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VoIP (Voice over IP Telephony) is growing in popularity on a daily basis - and when you consider the benefits it has to offer businesses, it's easy to see why. It's efficient, scalable, and cost-effective. Even so, it's important to put in the homework before you integrate a VoIP package into your business, to make sure that you're getting the right service for your needs. Not all VoIP packages are equal - VoIP is a highly customisable technology. This means that how it's implemented depends on your individual requirements.
Here's what you should consider, to ensure you're getting the right service for you.
It's important to accurately assess the bandwidth necessary to comfortably handle the volume of calls you expect your business to get on a daily basis. If you overestimate this, it could lead to you paying for a service for which you don't really have any need - no business wants to waste money. But, conversely, if you underestimate your bandwidth needs you could encounter poor voice quality on your calls, as well as unreliable and unresponsive connectivity from your internet connection.
Finding the right balance is essential - you don't want to pay for service that you have no need for. But, it's always wise to account for unexpected peaks in your communication, and for your business' expected growth. If you have any doubts, it's best to ask your VoIP provider what their minimum bandwidth requirement is, and what they suggest you need.
VoIP is very reliable technology, but no system is infallible. There may be times where, for one reason or another, your system goes down. This could be planned, for example, maintenance or upgrade work being done on your phone lines. Or, it could be unexpected, such as an equipment malfunction. In either case, it's important that you're able to keep in contact with customers and continue to operate your business until the issue has been rectified. Failure to consider this could lead to drops in productivity and damage to your brand image.
Business continuity is arguably a cornerstone service of any VoIP provider, so make sure you understand exactly how your provider intends to keep you in contact with the world if your VoIP system goes down. A common example would be re-routing communication through employee mobile phones. Be sure you're totally familiar with the business continuity services your provider has in place as a part of your VoIP package.
As with all forms of communication that use an internet connection, VoIP is liable to be targeted by data thieves and hackers if the connection is not secured. DDoS (Distributed Denial of Service) attacks, spamming, phishing, and call hacking are all serious issues faced by VoIP users who do not take proper security precautions. Things you can do to help keep your connection as secure as possible include improving your firewalls, upgrading to a fibre internet connection, and making sure you understand the signs of VoIP hack.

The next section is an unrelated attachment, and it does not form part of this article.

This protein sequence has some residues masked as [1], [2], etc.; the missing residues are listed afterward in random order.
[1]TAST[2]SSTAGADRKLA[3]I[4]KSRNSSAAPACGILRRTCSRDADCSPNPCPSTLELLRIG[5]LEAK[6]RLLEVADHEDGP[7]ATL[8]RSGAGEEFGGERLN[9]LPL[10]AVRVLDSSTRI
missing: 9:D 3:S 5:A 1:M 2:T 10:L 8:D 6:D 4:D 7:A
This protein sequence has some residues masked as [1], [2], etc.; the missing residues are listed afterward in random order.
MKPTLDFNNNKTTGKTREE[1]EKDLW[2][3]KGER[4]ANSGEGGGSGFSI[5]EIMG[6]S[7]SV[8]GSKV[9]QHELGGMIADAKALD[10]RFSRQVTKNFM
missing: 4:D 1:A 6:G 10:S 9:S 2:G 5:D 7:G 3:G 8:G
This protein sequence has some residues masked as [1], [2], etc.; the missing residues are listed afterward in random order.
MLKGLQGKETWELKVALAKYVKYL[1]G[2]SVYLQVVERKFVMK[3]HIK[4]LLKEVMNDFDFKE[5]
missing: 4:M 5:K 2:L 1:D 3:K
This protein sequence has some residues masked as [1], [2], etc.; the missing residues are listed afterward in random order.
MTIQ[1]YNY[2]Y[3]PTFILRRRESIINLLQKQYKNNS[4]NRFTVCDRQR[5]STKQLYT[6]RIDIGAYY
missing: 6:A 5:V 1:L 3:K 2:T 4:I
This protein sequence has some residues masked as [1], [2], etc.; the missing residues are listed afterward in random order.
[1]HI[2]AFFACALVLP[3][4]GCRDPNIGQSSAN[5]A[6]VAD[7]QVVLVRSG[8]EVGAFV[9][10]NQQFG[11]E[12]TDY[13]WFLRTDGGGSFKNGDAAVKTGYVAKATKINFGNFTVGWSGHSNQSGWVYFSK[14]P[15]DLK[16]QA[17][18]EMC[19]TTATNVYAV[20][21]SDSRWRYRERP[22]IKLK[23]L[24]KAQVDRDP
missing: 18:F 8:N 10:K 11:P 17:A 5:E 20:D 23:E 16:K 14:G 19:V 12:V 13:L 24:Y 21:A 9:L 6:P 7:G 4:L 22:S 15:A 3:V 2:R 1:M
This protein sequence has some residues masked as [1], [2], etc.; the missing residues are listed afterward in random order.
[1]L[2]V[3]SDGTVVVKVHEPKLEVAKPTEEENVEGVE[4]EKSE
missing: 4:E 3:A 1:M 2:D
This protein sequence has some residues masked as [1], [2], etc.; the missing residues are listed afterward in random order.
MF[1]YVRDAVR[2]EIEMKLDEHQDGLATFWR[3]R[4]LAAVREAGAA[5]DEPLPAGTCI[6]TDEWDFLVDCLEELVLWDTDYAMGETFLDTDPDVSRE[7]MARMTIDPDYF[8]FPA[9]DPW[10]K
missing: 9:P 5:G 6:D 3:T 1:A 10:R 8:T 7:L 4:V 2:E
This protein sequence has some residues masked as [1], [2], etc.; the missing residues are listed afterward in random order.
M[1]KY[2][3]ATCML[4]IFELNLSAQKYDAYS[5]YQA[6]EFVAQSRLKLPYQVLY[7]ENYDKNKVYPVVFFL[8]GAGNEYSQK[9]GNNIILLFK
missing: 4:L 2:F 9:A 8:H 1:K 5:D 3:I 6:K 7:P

Your VoIP provider will also have an active role to play in ensuring your service is as secure as possible. It's always wise to make a point of asking what security protocols they have in place as standard. Some companies may have additional security services available as added extras to your VoIP package - considering the cost of all security breaches, it may prove to be a worthwhile investment.
There's no real such thing as a "standard" VoIP telephony package - all businesses have different communications requirements, and as such, no two VoIP systems will be configured in the same way. Ask your VoIP provider about the kind of services that are available for you - some providers may have tiered packages, or you may be able to build your own depending on the specific services you need. Make a note of the requirements that you have, so you can ensure your provider is able to satisfy them all.
Common examples of things that you might want to have as a part of your VoIP package might be voicemail to email transcription - or other data integration - as well as automatic call distribution, voice recognition, remote management, or video chat. Discuss this with your VoIP provider to see what services they offer, and what you can make the best use of as a part of your VoIP package.
The way you think about VoIP has a lot to do with the quality of the service you're ultimately given. If you think of it as a cost, you're going to fall into the trap of shopping by price alone. While price always needs to be a consideration, it shouldn't be a deciding factor. If a business is offering you an unusually low price, it means they're having to make sacrifices somewhere in their service to achieve it. This may result in bad voice quality on calls, unreliable service, and unreachable support.
It's much better to consider VoIP as an investment because that's what it is. Investing in good quality VoIP services allows you an efficient and reliable alternative to standard telephony systems. If you spend the money to ensure you have quality service, that's properly secured, and you have access to proper levels of customer service - you'll find your business much easier to operate and grow.
If you're unfamiliar with VoIP systems - whether it be what they are, how they're used, or how they can be best integrated into your business - it's always best to ask for help from a professional. You need to have a clear understanding of the facts before you're able to make an informed decision about what's best for you. So if you don't have a clear grasp of VoIP, reach out and ask a professional service provider for advice.
If you would like further advice on how you could best integrate VoIP communication into your business, or you'd like to learn more about the right VoIP package for you, get in touch today.